Comment Re:Missing the point (Score 1) 519

Therefore when the rare occasion occurs when the computer does something stupid I want manual controls so I can take over. I do not want to be sitting their helpless cursing some nameless programmer with my last breath because the car has suddenly switched to British locale and now thinks it has to drive on the left hand side of the road!

But you're okay with sitting there helplessly cursing when your friend in the driver's seat has a delusion, grabs the manual controls and swerves into traffic to avoid a non-existent obstacle?

It sounds like what you really want is an off switch. In an emergency, bring the car to a stop, regardless of what the computer thinks. No need for manual controls, just a safe stopping mechanism.

Comment Re:Then become a patron or read the firehose. (Score 2) 216

As our former glorious leader once said: http://www.g4tv.com/articles/49932/Ten_Minutes_with_CmdrTaco/:

What's the magic Slashdot formula that keeps attracting more people?

I think that the site's slogan pretty much sums it up: "News for Nerds. Stuff that matters." It's a very simple motto, and I think that appeals to a lot of people. You can go to CNN and see very straight-laced, spell-checked, fact-checked summary of the day's events. Or you can go somewhere like Slashdot and you can see maybe a little bit more raw discussion of the events, a summary of a different type of news - tech news, but with a different slant than you might get on CNN.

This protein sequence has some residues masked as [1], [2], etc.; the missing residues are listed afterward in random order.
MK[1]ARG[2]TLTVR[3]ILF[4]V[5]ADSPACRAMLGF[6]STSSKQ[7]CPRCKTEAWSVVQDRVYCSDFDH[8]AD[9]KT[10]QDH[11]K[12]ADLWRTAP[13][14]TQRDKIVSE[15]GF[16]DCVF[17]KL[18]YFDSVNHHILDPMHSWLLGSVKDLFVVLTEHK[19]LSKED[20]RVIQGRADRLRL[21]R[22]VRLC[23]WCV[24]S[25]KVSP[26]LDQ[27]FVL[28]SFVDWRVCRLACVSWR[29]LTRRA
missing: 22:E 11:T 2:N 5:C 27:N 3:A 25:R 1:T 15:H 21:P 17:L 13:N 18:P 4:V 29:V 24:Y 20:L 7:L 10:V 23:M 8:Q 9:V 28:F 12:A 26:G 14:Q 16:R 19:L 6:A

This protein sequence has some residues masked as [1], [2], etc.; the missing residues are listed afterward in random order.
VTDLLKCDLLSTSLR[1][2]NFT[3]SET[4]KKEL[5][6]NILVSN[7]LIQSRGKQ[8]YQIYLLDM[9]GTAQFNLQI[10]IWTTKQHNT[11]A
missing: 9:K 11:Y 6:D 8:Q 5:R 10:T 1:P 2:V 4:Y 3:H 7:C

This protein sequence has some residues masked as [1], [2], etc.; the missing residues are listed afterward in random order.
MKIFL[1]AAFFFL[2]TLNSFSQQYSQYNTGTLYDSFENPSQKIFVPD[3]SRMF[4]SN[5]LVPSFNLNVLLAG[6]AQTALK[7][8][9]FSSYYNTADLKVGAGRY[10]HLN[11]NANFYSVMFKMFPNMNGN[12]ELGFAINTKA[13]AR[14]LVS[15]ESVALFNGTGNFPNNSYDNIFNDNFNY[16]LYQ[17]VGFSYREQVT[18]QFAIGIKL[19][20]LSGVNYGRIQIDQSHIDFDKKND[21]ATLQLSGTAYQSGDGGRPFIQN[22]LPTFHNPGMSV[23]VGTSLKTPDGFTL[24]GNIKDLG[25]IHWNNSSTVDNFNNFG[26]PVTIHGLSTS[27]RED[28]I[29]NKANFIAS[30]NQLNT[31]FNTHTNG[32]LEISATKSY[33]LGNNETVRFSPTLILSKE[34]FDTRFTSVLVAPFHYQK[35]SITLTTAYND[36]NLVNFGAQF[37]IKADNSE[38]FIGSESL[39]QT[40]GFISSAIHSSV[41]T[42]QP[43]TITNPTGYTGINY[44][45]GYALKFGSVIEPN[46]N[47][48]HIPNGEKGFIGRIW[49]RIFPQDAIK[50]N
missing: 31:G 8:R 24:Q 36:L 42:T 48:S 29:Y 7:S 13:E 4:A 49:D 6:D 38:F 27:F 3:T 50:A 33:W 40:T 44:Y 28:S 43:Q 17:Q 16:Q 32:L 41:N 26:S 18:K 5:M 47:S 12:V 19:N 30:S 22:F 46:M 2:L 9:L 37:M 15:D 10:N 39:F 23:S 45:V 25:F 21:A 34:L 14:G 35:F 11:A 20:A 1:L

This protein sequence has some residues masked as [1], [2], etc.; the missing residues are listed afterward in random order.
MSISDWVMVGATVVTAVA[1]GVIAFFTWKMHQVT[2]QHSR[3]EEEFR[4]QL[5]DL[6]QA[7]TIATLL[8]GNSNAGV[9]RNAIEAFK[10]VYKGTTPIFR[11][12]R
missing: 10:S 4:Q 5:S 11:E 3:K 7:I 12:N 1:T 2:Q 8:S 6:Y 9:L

Comment Re:75% of American Horse Association riders say... (Score 1) 519

... the human brain is less prone to a spontaneous crash from an errant cosmic ray flipping a bit when doing 110 km/h down the motorway.

Cosmic rays, sure.

Things that do crash human attention and judgement include:

  • That bright flashy advertisement on the shoulder
  • That chick in the next car with a nice rack
  • The screaming kid in the back seat who just dropped his icecream
  • A sneeze
  • A yawn
  • Shit, what's that noise?
  • Oh, look, a pony!
  • Eww, what's that smell?
  • Why is that car pulled over? / Oh, look, an accident!
  • AAAAARRRHHH, THERE'S A SPIDER ON THE DASHBOARD!
  • What did the passenger just say?
  • What's the speed limit in on this road?
  • What is that car doing?

And those are just things which have taken *my* attention off the road. Fortunately, in most of those situations, I've had good road placement beforehand, and so have generally avoided collisions due to those issues, but I don't think I've seen any situation where I think I'd be less likely to crash than a computer...

And I don't think random cosmic bit errors occur as often as any of those situations, and on top of all that we already have autonomous systems which can deal with unreliable computers - m-out-of-n control systems have been around since forever.